2. Hackers must learn to tremble in pre-emptive fear of the Pentagovernment, and quietly render any discovered 0-Days to the CyberOffence Command for Droit-de-Seigneur-style exploitation against the fabricated enemies-du-jour, both foreign and domestic.

      Of course, for the morose US legal body, in which the highest value is the perpetual impunity of State warcriminals and torturers, this kind of savage result is achieved during coffee breaks, hardly even counting as in the day's work.

      So, au contraire - it's a filthy, rotten Injustice System, which earns no respect but rather an immeasurable contempt.

      Free All Political Prisoners, Free Weev!

      1. ratfox Silver badge

        Re: Contrition is a religious concept,

        I think you don't get it. The point of the justice system is to get people to act legally. There were plenty of ways to report the flaw without sending private user data to the press. It was even possible to publicly embarrass the company by revealing the flaw without actually leaking private user data. So Weev broke the law without any proper justification, not even that of being a whistleblower. Satire is protected free speech, but lulz is not.

        In that case, the job of the justice system is to first, point out that this is illegal, and second, to deter people from doing it. When the accused is proudly admitting breaking the law and claiming it is the right thing to do, the justice system has to make it especially clear that no, it is not. And the more the accused insists on advertising his claims, the harsher the justice system has to be.

        It is not about forced humiliation. Here, just shutting up would have been preferable.

        1. Knochen Brittle

          "The point of the justice system is to get people to act legally"

          That's the kind of touchingly infantile political naiveté so essential to the class of people who design and use that system to subdue the masses into acquiescence, allowing their injustice to continue unhindered. Well done!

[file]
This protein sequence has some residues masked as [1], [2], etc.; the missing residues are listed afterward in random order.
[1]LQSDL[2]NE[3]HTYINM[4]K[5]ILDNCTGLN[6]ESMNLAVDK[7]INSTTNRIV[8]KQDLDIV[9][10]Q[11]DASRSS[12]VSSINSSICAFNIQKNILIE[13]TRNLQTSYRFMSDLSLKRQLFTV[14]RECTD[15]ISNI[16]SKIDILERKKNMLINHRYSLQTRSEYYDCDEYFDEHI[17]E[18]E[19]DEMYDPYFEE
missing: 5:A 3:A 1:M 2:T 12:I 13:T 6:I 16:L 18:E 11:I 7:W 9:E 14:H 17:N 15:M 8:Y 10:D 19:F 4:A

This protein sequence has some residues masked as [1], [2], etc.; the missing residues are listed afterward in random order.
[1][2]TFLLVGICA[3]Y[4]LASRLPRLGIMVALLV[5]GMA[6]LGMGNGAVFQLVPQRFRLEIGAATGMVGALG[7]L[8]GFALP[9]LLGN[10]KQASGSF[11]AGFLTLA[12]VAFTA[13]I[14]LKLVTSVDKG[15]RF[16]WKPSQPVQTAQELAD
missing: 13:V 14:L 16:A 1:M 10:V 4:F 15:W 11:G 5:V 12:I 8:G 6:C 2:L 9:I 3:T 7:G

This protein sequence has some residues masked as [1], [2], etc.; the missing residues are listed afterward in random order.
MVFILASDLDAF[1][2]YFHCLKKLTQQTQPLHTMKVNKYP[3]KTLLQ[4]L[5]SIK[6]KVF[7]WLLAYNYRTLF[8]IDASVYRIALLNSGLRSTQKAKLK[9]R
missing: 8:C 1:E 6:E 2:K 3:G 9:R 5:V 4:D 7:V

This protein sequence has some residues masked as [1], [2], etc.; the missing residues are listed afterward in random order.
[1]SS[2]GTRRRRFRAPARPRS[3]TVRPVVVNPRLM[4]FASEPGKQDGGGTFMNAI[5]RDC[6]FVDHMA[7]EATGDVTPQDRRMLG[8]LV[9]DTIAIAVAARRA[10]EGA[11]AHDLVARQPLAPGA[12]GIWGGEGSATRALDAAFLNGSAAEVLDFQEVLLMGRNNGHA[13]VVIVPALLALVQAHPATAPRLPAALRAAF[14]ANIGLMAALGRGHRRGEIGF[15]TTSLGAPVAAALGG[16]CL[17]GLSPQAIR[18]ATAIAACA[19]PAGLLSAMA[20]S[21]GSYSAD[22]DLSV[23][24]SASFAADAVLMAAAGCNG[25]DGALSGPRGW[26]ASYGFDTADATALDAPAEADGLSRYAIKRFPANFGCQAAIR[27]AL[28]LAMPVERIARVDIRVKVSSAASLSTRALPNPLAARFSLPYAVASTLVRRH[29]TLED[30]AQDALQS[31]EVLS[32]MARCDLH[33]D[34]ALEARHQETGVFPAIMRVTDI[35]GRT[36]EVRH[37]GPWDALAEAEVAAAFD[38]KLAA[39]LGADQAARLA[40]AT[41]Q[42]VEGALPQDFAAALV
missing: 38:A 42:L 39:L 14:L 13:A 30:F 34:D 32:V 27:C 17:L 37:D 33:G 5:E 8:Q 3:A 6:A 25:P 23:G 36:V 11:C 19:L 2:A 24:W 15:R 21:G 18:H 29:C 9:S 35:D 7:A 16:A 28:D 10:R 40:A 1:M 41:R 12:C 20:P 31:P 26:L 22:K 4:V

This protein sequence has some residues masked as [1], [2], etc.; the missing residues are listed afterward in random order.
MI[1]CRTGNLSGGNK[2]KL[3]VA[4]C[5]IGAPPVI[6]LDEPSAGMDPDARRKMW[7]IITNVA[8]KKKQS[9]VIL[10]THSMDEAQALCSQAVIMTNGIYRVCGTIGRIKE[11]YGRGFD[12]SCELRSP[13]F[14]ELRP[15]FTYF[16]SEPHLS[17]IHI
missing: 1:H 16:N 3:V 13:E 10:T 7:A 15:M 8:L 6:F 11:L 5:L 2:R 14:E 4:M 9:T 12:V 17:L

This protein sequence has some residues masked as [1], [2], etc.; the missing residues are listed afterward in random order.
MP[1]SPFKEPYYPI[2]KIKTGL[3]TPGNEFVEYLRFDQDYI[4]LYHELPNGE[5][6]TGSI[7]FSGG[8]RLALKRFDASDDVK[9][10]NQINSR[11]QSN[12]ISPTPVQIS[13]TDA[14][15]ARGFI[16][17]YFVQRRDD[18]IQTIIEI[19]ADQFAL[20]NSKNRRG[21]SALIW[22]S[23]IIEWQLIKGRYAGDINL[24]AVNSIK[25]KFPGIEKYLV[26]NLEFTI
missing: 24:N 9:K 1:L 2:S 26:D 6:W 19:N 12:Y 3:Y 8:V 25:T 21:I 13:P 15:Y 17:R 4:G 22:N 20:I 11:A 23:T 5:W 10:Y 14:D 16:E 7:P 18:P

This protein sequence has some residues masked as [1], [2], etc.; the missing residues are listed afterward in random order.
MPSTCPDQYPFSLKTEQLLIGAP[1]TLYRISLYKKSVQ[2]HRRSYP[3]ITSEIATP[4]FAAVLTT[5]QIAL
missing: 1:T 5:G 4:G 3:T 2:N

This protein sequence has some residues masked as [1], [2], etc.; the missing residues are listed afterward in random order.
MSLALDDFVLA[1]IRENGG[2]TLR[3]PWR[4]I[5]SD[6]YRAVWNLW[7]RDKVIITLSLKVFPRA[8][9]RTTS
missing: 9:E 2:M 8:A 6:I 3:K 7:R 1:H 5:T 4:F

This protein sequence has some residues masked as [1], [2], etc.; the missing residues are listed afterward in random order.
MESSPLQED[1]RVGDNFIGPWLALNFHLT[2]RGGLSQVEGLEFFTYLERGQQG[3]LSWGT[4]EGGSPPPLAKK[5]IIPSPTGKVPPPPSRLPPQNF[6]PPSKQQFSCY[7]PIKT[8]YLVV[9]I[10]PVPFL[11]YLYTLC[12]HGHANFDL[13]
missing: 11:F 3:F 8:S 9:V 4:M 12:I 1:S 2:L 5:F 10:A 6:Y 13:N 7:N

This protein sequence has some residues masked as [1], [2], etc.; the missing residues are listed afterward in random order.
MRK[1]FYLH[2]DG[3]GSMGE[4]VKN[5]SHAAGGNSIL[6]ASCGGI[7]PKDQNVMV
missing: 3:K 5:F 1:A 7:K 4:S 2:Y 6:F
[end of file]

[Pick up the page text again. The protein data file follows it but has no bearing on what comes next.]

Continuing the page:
Your practically religious resistance to reality would be admirable, if it did not have such severe consequences.

          Check this and see if you still agree with yourself:

          http://www.freegarytyler.com/writings/isr.html

          1. Anonymous Coward
            Anonymous Coward

            Re: "The point of the justice system is to get people to act legally"

            "That's the kind of touchingly infantile political naiveté so essential to the class of people who design and use that system to subdue the masses into acquiescence, allowing their injustice to continue unhindered."

            Yes, like a telephone company who store people's email.

            FIGHT THE POWER!

            DOWN WITH TELEPHONE COMPANIES WHO SUPPLY EMAIL TO IPADS AND ALL THEIR DESPOTIC SYSTEMS OF INJUSTICE THAT SUBDUE THE MASSES INTO ACQUIESENCE!

            etc etc, till you turn 14 years old

          2. Anonymous Coward
            Anonymous Coward

            Re: "The point of the justice system is to get people to act legally"

            Hahaha. HahahaHAAAAhahaha hihi hahahahahah HAHAHAHA. Sorry, haha, let me catch my breath, hahahaha. Hah. Hihihi. So someone gets a few years in the slammer because he behaved like an idiot, and you compare this to a death row situation? Seriously?

            The evidence was very clear and simple, no doubts there. Secondly, he had plenty of opportunity to follow legal routes to make this problem known, he chose not to. Thirdly, he didn't even have the brains to even *pretend* to have remorse at his trial, so they threw the book at him. Don't you think your reference may just be a teeny weeny bit irrelevant and OTT? No?

            As for the rest of your rant, the law is there to enable a livable society. Your contract to derive rights from participation in that society is contingent on making an effort to follow the law and the obligations a society imposes on you. If you break the law, you harm the rights of others which can lead to punishment. Granted, that system could be improved but the principles are there. If you don't like those obligations and laws (aka rules), in most societies you also have the right to leave.

            A couple of years in less enlightened sections of the planet may prove educational anyway.

        2. JEDIDIAH
          Linux

          Re: Contrition is a religious concept,

          No. You're just kidding yourself. You're assuming that the corporation will act in good faith when that is the least likely thing to happen. Even multiple public shamings and large jury awards don't always encourage corporations to do the right thing. Assuming that they would mend their ways because of a polite little note is absurd bordering on being a diagnosable psychological disorder.

          Despite his other conduct, exposing this to the world was a valuable public service. We would never have known otherwise and AT&T would never have any motivation to clean up their act.

          1. Anonymous Coward
            Anonymous Coward

            Re: Contrition is a religious concept,